Beach" was actually executed _very_ well. In fact, I prefer it to the
original, but I'm biased, remember that. :-) After that, Toyah seems to have
wrested back control and the rest of the album contains a few clinkers and a
few classics like "the View" and "Moonlight Dancing". It also marks the
emergence of Toyah's feminist ideals, with "Deadly as a Woman" and "When a 
Woman Cries", things that would come to spectacular fruition on Prostitute.
It also begins her association with Robert Fripp(they collaborated on the
title track and another album that i shall comment on later).

(should be readily available on CD and tape)

    Disgusted by her recent experiences with producers, Toyah retreats into
the Studio with multi-instrumentalist Steve Sidelnyc and Tony Arnold(friend 
of Robert Fripp and is coproducer on the King Crimson reissues/remasterings)
and produces her finest album ever. Playing the majority of the instruments 
herself and writing or co-writing everything once again, Toyah made an album of
intensely personal and breathtaking scope. The oppression of women in western 
society is the main theme, done with great irony and extremely pointed sarcasm 
that at times makes me very embarrased to be male. Quoting a few lyrics is the
best way to show you, from "Homecraft", the tale of a suburban housewife that
has finally had enough, ' i must, i must not, i must wear dirty clothing, i 
must be antisocial, i must, i must not, i must not be quiet, i must answer 
back, i must, i must, i must be foul-tempered in company. i must, i must
bury the vacuum cleaner somewhere in the garden...." and from Prostitute,
'prostitute, now don't quote karl marx at me, what yours is yours what's mine
is ours, when you touch me i can feel the media printing porm across my female
form, cigarette burn on your jacksaw chin, come on i need a girl, if you can't
do what she can man, they say when something begins, there is no sin chorus...'
    An album that I highly recommend to anybody without reservation

Ophelia's Shadow
    Represents the final incorporation of Robert Fripp's influence(they were
married by this point) as the personel on the album is exactly the same as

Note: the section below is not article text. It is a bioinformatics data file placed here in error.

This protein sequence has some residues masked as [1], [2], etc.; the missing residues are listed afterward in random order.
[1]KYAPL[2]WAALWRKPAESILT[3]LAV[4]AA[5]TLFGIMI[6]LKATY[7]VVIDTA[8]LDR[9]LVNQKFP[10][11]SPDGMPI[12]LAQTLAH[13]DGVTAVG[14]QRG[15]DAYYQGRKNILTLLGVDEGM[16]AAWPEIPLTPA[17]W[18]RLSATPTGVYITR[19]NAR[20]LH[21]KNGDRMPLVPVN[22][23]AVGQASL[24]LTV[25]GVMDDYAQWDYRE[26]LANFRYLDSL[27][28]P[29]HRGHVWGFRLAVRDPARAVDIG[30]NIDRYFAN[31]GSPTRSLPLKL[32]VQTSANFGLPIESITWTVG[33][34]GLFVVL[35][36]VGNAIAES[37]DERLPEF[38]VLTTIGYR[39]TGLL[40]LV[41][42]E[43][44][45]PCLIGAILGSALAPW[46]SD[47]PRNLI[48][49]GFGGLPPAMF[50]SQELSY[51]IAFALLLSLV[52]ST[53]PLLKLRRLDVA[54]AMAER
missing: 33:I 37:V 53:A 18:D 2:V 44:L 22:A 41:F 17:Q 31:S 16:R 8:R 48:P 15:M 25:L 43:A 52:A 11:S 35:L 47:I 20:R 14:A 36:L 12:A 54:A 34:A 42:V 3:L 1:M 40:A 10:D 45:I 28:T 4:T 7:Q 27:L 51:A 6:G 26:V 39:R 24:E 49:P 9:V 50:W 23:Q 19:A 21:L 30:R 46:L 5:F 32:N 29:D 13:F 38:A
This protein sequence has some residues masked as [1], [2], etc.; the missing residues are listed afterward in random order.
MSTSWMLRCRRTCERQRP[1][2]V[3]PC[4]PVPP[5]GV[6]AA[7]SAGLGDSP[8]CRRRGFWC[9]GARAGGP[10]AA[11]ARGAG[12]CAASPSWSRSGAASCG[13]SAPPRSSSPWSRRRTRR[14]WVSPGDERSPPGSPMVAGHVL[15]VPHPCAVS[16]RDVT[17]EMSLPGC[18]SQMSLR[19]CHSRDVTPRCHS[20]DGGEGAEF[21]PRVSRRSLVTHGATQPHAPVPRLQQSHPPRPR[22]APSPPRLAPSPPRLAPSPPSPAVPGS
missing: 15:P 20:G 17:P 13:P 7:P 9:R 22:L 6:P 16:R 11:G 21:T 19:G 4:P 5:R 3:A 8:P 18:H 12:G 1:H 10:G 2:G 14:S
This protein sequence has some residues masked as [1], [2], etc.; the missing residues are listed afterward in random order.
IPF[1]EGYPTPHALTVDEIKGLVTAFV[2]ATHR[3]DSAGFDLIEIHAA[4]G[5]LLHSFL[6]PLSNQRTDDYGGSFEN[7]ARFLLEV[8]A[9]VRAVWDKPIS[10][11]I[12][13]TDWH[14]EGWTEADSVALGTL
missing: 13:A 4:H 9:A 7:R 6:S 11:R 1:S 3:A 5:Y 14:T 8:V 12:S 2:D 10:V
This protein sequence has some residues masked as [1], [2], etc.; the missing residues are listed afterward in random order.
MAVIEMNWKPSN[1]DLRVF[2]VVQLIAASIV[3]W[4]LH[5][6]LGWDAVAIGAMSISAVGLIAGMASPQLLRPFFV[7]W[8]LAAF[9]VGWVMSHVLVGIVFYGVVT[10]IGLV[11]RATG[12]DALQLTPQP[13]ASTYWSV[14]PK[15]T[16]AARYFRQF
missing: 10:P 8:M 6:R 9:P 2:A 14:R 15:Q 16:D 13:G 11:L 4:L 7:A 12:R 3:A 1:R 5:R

the band for Sunday All Over the World, their joint project. This is a 
superior album to the SAOTW album tho. Touches of Prostitute here, touches
of the Changling there and new influences of the World Music ala Peter Gabriel
variety combined into a very pleasing mix. Ophelia makes two appearnces, in
the title track and "the Woman Who Had an Affair With Herself", a hilarious
little bit of Shakespeare mocking. Not quite up to the standard set by
Prostitute, but a very good album nevertheless


Toyah and Fripp-the Lady or the Tiger?
    Toyah reads the story of the title as well as it's sequel on the b-side,
with Robert Fripp contributing background music in the style of his League
of Crafty Guitarists work (they lend a hand on the music for The Discourager
of Hestitancy). Your milage my vary depending on how much you like the
stories and the League of Crafty Guitarists, i personally find it the ideal
thing to listen to when falling asleep.

Sunday All Over the World-Kneeling at the Shrine
    As you can tell if you've gotten _this_ far, I'm, a die-hard Toyah fan,
yet I found this album to be rather a disappointment. It never seems to
*quite* come together. it's pleasant enough to listen to, but it never reachs
out and grabs you the way the best of Toyah's solo work and Robert's music
does. Odd considering it is the same band + Robert that produced a minor-
classic in Ophelia's Shadow. 

and that is _that_, if you have any questions whatsoever about Toyah, I will
be extremely happy to talk to you and maybe arrange a tape trade :->



Ratings Guide:
***** absolute classic, essential listening
****  extremely good, buy at the first opportunity
***   a good, but not great record, buy if you have the xtra $$$
**    not actually bad, but give it a listen first
*     if you really want it, tape it off somebody silly enough to buy it.
-     don't even bother
 Smiling, at the Hynogonder Club
Third Mind TMLP 13  1985
Rating: *** 1/2
Track Listing: Look Out, Hedonist/the Game is Up/Feel the Backlash
		Mind Drop/Pendulum Turns/Fusillade part 1/Fusillade
		part 2/Hallucinator/My Eyes/Fate is Smiling

 In the Realm of the Hungry Ghosts
Third Mind TMLP 14 1986 
Rating: ****
Track Listing: Vigil/Into the Waves/In Your Hand/Surge and Run
		Marianness Dream/Dreamsleep/the Last Refuge/the
		Beginning of the End

	Attrition are a band that I know very little about, and for the
longest time were just another name on the Gothlist that I despaired of